Clearly, this was not adequate. The year 2000 saw me get an upgrade from a Compaq Presario from 1995 to a horizontal Dell desktop. With a tape drive. Running Windows 98 and MS Office 2000. At the time, it seemed like a great leap forward. But it still lacked that crucial element that my brand needed: feedback from a global sample. How was I to know what was a good idea and what wasn't, if there was no way to get feedback on this from a global sample not biased by way of knowing me personally?
There were both textual and visual needs to sample. But no way to get both serviced. That is, until 2002. Being allowed access to the college labs meant access to the web. And the world was changing rapidly in that time. By late 2003, there was EZBoard. But where to save images for use in sampling? Along came Photobucket. Yet, both services were very limited. They lacked that special touch.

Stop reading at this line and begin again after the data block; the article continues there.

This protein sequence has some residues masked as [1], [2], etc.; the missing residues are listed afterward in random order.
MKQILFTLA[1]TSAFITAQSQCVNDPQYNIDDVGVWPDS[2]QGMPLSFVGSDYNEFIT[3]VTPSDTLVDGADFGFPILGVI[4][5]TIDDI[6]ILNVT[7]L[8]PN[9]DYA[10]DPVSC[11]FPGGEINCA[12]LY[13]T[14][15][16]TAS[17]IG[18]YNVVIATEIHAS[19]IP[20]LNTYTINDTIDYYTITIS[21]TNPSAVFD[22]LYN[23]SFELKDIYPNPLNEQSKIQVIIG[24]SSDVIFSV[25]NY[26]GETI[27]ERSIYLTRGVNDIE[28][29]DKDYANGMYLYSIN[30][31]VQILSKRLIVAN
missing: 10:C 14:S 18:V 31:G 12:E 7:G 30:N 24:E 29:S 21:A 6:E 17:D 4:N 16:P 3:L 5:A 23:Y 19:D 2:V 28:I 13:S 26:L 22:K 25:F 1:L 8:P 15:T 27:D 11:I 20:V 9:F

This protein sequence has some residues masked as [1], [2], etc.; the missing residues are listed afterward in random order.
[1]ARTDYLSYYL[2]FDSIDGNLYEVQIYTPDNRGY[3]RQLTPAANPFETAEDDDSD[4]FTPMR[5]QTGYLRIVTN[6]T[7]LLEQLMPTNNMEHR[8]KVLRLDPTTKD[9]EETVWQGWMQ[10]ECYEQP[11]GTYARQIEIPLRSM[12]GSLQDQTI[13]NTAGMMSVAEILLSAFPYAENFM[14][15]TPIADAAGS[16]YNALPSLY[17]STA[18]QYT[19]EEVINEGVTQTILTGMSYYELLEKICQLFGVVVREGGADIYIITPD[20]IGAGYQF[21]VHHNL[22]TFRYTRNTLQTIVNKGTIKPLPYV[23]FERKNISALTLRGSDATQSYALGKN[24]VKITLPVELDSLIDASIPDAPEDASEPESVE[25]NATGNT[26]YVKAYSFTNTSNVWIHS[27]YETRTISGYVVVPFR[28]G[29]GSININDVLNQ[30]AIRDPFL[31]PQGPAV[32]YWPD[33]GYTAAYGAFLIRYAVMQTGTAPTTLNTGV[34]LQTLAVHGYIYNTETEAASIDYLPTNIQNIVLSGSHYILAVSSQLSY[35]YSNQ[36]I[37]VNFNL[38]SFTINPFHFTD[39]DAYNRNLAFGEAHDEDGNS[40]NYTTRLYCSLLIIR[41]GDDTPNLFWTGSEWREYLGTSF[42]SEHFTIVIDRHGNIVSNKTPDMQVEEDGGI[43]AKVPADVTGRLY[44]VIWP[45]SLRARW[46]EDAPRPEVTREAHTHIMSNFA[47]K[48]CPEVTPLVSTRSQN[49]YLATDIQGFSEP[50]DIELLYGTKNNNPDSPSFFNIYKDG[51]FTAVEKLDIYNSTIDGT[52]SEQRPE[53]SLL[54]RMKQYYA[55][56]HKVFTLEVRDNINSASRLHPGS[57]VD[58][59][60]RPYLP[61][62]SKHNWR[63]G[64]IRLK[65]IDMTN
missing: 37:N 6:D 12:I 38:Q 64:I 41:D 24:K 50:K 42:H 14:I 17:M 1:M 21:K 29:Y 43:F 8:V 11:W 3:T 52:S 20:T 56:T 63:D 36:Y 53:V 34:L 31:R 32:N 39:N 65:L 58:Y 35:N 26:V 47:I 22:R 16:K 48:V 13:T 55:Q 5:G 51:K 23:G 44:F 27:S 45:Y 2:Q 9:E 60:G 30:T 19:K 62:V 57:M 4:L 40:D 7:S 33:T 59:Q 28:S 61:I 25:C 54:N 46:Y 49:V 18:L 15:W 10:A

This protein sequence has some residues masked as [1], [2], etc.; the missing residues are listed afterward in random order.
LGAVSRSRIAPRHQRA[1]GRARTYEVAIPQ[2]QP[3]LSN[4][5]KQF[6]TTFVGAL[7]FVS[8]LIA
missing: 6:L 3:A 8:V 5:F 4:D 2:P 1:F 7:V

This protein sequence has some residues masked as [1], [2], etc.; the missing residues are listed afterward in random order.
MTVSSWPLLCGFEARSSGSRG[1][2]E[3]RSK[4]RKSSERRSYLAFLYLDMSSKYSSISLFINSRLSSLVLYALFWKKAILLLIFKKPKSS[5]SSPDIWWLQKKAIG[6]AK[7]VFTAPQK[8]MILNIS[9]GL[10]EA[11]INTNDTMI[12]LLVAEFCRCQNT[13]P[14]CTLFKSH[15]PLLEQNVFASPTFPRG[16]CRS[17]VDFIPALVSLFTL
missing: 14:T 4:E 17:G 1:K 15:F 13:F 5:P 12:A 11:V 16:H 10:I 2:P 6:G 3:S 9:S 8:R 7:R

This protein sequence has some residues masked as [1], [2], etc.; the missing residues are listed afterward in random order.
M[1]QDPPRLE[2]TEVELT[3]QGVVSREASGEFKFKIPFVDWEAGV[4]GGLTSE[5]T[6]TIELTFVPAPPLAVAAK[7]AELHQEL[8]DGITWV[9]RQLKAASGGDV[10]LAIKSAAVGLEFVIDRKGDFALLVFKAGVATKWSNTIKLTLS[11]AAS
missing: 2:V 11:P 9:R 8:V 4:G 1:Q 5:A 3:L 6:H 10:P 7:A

By 2005, I decided to enter the world of machinomics, keeping pace with the machinima scene. But that proved a more daunting task than I realized. And no task was more painstaking than the one of keeping facts organized so franchises could track their own evolution - and reasons for it. Things would have to grow and change before anything could be published on a grand scale. Not just continuity of actions, but of universal rules and character motives, needed to be kept organized. Even a blog didn't seem an adequate tool. That's where wikis entered the picture.
However, feedback on the art and visuals itself required high-resolution viewing options. Wikis are not geared toward that, as they are more for the textual needs of Dozerfleet. The list of needs was becoming more refined as of 2006. By 2007, the first version of DozerfleetWiki began on Wikispaces. But it wasn't enough. The site moved to Wiki-Site.com in May of 2008.